HIGH BLOOD PRESSURE: HOW TO MANAGE IT

HIGH BLOOD PRESSURE: HOW TO MANAGE IT

I want to believe high blood pressure is not a new word; you could have heard it so many times, but what does it mean, and what are the causes and ways to prevent and manage it?

Simply put, high blood pressure is a persistently increasing blood pressure above 140/90 mmHg.

According to the World Health Organization (WHO), about 1.28 billion people between the ages of 39 and 79 suffer from hypertension.

Only less than 42% are diagnosed and are on treatment, and only about 21% of people with hypertension are under control, which is one of the major causes of death worldwide.

Untreated hypertension puts the patient at risk of heart attack, stroke,

Signs and symptoms of hypertension

Hypertension, they said, is a silent killer because most people with hypertension are not even aware of it. Many get to find it accidentally through check-ups in the hospital.

These symptoms usually appear when the condition has worsened (180/120 mmHg or higher). Though hypertension is usually asymptomatic, the following are some of the signs and symptoms to experience:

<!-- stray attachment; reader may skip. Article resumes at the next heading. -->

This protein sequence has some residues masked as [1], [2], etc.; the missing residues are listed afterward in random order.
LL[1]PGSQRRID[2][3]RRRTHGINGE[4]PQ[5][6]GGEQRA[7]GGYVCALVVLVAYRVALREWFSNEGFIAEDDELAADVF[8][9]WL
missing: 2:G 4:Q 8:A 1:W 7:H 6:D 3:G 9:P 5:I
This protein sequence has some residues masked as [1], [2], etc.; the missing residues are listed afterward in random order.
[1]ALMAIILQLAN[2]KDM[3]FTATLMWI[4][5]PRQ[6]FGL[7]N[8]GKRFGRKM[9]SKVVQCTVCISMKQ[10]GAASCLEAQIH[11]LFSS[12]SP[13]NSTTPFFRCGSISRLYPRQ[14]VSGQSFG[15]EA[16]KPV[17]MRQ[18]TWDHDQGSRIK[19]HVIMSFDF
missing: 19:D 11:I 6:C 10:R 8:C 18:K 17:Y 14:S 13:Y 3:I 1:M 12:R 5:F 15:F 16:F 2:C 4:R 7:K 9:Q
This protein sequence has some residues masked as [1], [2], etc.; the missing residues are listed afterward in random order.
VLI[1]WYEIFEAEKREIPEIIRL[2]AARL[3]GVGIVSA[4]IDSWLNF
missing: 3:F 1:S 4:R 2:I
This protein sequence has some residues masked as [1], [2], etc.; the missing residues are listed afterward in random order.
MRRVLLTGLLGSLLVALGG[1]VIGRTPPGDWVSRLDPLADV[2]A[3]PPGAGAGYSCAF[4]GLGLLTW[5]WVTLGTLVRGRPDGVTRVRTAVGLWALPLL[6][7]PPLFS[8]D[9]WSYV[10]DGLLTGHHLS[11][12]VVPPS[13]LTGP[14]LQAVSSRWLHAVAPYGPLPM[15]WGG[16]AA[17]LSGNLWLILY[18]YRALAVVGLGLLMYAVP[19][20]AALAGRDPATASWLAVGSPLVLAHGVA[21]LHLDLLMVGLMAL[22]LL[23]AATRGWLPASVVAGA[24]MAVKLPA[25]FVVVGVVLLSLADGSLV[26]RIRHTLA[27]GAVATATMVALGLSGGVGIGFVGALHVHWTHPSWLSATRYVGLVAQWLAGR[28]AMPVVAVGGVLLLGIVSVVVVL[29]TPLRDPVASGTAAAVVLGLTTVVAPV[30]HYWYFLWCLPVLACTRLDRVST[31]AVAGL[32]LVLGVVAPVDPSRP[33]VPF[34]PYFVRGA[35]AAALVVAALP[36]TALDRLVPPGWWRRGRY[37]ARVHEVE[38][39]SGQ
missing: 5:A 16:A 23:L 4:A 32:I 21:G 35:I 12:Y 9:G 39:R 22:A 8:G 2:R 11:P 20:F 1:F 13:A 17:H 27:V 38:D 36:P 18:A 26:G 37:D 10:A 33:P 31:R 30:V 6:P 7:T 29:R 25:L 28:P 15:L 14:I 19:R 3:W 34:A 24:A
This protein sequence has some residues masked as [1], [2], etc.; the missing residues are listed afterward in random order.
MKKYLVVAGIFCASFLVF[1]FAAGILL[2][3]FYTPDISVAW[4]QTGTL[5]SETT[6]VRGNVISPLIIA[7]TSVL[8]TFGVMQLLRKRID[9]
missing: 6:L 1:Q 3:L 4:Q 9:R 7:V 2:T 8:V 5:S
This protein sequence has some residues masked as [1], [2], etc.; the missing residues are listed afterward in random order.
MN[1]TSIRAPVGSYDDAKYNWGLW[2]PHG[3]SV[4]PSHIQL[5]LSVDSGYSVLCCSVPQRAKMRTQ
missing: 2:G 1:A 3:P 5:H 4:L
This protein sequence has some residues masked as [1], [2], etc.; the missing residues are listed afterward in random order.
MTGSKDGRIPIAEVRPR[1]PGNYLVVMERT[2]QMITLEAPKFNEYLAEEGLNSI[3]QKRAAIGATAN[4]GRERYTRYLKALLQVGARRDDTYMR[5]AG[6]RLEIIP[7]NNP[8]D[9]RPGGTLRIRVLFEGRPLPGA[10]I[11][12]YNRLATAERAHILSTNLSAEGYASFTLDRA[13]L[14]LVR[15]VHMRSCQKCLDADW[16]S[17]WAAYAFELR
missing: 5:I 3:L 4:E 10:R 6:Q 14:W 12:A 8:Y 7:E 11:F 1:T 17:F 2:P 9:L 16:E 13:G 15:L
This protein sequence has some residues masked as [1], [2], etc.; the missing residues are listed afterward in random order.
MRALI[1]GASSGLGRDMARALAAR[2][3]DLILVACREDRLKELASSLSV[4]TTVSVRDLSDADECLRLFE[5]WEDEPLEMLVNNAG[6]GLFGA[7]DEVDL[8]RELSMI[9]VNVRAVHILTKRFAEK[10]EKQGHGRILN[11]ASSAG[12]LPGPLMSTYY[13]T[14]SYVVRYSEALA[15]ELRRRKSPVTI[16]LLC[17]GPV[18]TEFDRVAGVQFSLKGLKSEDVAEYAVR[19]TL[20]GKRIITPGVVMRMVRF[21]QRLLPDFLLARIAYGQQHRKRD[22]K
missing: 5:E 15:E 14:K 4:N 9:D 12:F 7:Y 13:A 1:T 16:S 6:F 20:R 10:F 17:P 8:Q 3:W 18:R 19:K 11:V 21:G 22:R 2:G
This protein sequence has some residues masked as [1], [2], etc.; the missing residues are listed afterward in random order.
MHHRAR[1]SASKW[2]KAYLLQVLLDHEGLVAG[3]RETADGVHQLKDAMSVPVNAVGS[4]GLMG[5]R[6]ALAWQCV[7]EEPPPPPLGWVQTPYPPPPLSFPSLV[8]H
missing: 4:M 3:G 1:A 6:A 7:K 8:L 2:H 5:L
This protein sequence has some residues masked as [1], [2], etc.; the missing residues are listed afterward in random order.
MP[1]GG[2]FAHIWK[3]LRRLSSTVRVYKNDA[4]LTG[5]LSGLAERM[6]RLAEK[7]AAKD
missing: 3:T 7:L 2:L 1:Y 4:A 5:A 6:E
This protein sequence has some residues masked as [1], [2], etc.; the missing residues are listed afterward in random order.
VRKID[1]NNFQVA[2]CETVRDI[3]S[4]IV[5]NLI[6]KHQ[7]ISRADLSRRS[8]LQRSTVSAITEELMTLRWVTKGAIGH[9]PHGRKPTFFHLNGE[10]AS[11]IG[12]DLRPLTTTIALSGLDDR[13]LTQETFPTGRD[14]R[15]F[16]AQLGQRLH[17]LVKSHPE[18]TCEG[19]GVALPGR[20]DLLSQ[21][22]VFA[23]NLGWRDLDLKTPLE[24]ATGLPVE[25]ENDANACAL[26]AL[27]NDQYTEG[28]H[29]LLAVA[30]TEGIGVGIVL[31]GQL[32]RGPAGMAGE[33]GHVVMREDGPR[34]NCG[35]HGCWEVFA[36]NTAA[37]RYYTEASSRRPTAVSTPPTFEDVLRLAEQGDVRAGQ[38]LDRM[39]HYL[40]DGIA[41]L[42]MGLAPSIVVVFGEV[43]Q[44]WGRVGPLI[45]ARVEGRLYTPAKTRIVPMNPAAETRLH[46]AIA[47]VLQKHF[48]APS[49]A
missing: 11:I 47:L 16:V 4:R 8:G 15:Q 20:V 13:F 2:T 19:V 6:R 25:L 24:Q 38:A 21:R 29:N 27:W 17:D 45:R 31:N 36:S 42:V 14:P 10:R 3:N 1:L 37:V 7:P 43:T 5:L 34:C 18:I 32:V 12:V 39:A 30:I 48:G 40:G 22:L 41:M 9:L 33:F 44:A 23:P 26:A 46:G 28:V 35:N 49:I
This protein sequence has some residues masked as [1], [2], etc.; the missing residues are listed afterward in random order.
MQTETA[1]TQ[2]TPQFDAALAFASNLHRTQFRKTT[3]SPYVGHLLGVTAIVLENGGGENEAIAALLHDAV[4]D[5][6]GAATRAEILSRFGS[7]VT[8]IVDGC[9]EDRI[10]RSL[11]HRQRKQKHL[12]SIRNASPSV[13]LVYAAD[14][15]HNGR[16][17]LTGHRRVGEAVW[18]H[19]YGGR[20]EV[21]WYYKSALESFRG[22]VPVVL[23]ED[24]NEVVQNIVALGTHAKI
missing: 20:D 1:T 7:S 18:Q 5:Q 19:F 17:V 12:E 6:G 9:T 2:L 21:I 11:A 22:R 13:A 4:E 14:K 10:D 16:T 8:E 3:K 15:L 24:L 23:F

Headache

Nosebleeds

Shortness of breath

Dizziness

Change in vision

Confusion

Anxiety

Increase in heart

Risk factors for high blood pressure

There are many causes of blood pressure, and they are divided into two categories: non-modifiable risk factors and modifiable risk factors.

  • Non-modifiable risk factors: risk factors include:

Age: the risk of having high blood pressure increases with age.

Sex: men are more prone to high blood pressure than men.

Race: High blood pressure is more common among black and white people. Family history: a person with a history of hypertension in the family is more likely to develop it later in life. A constant check-up as one gets older is very important.

They are called non-modifiable risk factors because they cannot be changed.

  • Modifiable risk factors: risk factors include